Click Here for 2019 CV
The parades may be cancelled but St. Patrick's Day has traditionally been the time to start planting potatoes. What better way to alleviate the anxiety and stress of this moment than to grow your own food. Here are some ways of growing potatoes. If you have seed potatoes great, if not, don't let it put you off trying - most potatoes will sprout and produce a crop.
There are several ways they can be grown depending on space. If you have a garden here is an animation by Cian Brennan produced for SPUD Morocco on how to make a lazy bed, a great way to convert lawns into vegetable plots. Once the potatoes are established they keep down weeds and clear the ground ready for planting with winter greens once harvested.
To download a pamphlet on ways of growing potatoes in Lazy Beds or ridges and how to store see HOW TO GROW POTATOES PAMPHLET Pdf
If space is limited containers are easy - anything that holds soil, from shopping bags to large white containers can be used. Container Planting Pdf.
A potato crop takes between 90 - 120 days from planting, depending on the weather
POST_ is a newly commissioned audio-based artwork designed to allow patients and the wider public to imaginatively travel to familiar parts of the West of Ireland. Using a scripted voiceover and ambient recordings from regions served by the Saolta University Health Care Group, POST_ evokes the particular character of the West of Ireland and interior associations with place, memory and home. Its seven ‘chapters’ are inspired by objects found in a former post office which the artist re-opened as a public art project in Killinaboy, County Clare. The former postmaster's books, essays, photographs and language tapes serve as prompts to immerse the listener in the social, cultural, and natural sound of a year’s turning.
The artwork will be launched and available online in Autumn 2020.
X-PO 2017 photograph Deirdre O'Mahony
X-PO started life in 2007 as a public art project in the former post office in Killinaboy, County Clare. It was initiated by Deirdre O’Mahony as a social, cultural and community exchange where different forms of knowledge - farming, artistic, local, place-based - could make unexpected creative connections. In the first year working with different groups and individuals the artist collaborated on a series of archival exhibitions that reflected different aspects of rural life today. Beginning at the most local level X-PO showed how collaborative exhibition-making can give a voice to, and make visible often disregarded, tacit, local knowledge. The Mattie Rynne Archive, Rinnamona Research Group, Killinaboy Mapping Group and the The Peter Rees Archive all took place in the first year of the project. Subsequent exhibitions include Wise Ways Kilnaboy, Penning the Mart by Megs Morley, Senan Kileen's An Clochán and Deirdre’s SPUD and Abandoned Clare projects. It is tempting to include former postmaster Mattie Rynne as a co-collaborator in this process; the archive of his belongings exhibited at f X-PO signposted a way of being-together that, like the post office building, faces both inwards and outwards, looking at the local and the global.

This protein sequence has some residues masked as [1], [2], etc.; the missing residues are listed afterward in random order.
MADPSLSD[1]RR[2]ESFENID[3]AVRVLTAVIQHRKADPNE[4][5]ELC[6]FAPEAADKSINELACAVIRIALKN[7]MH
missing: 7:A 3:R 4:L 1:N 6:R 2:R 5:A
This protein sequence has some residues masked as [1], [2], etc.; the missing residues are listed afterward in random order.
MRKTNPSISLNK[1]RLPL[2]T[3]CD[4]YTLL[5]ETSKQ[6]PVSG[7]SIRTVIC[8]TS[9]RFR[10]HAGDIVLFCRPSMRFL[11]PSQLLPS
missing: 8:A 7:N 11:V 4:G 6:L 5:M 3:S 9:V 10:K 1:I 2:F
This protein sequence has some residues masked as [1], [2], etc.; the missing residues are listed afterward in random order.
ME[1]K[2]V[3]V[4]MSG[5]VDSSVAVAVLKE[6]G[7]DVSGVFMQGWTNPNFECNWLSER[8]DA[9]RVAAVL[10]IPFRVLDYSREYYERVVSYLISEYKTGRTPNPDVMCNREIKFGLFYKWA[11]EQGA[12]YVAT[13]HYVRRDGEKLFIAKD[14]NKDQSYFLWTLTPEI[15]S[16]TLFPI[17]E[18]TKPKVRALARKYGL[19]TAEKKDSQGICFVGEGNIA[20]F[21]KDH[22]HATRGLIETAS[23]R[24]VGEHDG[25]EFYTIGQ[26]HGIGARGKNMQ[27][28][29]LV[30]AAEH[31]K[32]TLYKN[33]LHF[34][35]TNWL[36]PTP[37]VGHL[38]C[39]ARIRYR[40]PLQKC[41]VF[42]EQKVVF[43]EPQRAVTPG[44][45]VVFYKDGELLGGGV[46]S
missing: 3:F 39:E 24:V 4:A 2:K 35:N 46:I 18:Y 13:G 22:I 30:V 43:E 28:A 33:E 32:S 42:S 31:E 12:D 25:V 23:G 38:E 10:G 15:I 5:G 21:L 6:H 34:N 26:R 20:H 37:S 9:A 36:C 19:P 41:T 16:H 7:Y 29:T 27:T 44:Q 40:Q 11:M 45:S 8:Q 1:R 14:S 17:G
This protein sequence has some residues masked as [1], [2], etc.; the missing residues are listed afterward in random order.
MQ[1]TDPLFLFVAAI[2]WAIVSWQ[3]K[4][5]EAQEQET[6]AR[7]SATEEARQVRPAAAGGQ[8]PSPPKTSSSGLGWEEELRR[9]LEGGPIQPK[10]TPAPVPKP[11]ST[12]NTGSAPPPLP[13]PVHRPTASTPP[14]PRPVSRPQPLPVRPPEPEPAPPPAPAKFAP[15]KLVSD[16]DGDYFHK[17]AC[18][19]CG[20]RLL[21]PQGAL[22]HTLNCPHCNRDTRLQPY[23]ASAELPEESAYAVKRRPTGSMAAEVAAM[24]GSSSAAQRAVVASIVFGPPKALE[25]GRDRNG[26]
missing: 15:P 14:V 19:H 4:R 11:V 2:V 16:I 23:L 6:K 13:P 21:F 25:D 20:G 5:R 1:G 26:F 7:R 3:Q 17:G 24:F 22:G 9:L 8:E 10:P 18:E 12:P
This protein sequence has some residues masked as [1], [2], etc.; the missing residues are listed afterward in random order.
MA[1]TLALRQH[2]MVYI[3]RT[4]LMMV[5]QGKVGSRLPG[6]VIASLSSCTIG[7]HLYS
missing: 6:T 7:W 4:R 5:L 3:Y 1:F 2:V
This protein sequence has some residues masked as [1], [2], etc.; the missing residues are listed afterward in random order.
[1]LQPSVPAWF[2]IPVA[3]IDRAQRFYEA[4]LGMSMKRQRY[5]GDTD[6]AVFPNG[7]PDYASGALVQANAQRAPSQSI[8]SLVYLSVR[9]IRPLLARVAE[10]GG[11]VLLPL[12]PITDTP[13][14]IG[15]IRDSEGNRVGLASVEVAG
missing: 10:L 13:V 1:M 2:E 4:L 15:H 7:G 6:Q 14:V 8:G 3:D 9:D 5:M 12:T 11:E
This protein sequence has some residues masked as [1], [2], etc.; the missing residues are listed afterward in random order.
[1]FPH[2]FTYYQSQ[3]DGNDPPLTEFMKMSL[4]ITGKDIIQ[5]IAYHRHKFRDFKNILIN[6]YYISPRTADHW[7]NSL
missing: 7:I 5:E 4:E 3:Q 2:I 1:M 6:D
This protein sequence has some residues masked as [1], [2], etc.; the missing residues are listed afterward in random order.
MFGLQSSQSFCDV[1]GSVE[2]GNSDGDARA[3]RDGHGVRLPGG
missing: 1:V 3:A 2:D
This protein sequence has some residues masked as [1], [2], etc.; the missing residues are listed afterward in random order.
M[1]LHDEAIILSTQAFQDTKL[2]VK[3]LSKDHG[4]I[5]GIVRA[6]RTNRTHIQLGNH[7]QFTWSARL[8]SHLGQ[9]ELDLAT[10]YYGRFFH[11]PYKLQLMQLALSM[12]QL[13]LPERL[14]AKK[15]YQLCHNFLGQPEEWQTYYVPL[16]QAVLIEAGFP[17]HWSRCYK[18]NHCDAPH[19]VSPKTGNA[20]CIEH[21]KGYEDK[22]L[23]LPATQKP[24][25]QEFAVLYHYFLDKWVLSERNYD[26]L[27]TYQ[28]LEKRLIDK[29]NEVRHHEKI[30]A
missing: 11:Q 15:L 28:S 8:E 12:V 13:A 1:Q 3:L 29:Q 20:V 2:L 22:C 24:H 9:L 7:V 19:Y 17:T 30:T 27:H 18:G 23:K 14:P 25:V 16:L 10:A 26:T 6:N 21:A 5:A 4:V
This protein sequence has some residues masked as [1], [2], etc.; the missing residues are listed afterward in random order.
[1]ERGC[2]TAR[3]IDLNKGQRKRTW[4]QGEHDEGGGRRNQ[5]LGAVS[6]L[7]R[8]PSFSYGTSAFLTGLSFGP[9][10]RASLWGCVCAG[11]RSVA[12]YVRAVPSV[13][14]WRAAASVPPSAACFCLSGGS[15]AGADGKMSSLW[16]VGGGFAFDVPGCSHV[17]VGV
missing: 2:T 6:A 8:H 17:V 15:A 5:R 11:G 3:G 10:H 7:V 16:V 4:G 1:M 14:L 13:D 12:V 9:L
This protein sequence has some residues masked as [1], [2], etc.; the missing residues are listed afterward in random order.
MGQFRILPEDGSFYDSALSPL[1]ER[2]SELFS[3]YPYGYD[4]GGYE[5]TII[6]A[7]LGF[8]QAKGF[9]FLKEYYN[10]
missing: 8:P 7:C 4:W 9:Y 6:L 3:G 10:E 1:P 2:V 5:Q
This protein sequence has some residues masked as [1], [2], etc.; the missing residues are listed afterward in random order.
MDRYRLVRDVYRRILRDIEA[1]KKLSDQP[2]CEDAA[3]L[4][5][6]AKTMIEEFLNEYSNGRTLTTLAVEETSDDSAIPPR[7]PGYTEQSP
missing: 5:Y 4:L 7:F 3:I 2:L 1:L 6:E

Since 2008 X-PO has been run by a team who have further developed, funded and managed the project. There are weekly clubs in singing, mapping and Irish, regular talks on local history and archaeology as well as film screenings and occasional exhibitions. Drawing from a broad constituency, X-PO lays no claim to be representative - it is rather the act of participation that is at the core of the project, providing a public space in which to discuss, agree, disagree, and challenge the changes underway in what are increasingly socially fragmented, rural communities. It has been a catalyst for further projects by O'Mahony such as First Citizens Speak a film about North Clare residents who grew up as the first citizens of the Irish State, and the home for weekly gatherings by the Kilnaboy Mapping group who have named the occupants of the houses of Killinaboy Parish going back to the earliest records and traced the roads, bothereens and paths, many of which have long fallen into disuse. The project has since been recognised as an important socially-engaged artwork and named as the artwork for 2007 in the RIA/Irish Times centenary publication Modern Ireland in 100 Artworks. X-PO remains open and running from the end of September to June every year.
In 2019, X-PO took a new turn. A public art project, Folk Radio, an artist-led radio station based at X-PO was commissioned through Clare County Council’s Gaining Ground programme. Led by artist Tom Flanagan and curated by Anne Mullee with curatorial advisor Deirdre O'Mahony, individuals and groups are making sound recordings, audio works and programmes exploring the hinterlands of North Clare. Tom has recorded interviews with people who have been active at X-PO over the past decade, and podcasts of these and further original sound works will be added to the Folk Radio website. Folk Radio will go live with analogue FM radio broadcasts in February 2020 over a set period of 14 days. To celebrate the launch of the station, a live broadcast event will be hosted by Folk Radio at X-PO, inviting local artists, community groups, politicians and policy makers to a series of talks and a discussion forum on the potential of radio and creative practices, and the challenges of rural life in North Clare. Here is a link to Deirdre's interview with Tom Flanagan for Folk Radio.
Rinnamona Research Group at X-PO. Left to Right: Sean Roach, Mary Moroney, Deirdre O'Mahony, Francis Whelan, Anne Byrne absent John Ruane. Photograph Ben Geoghegan 2008.
A Space for Lismore. St. Carthage Hall, Photograph Deirdre O'Mahony 2020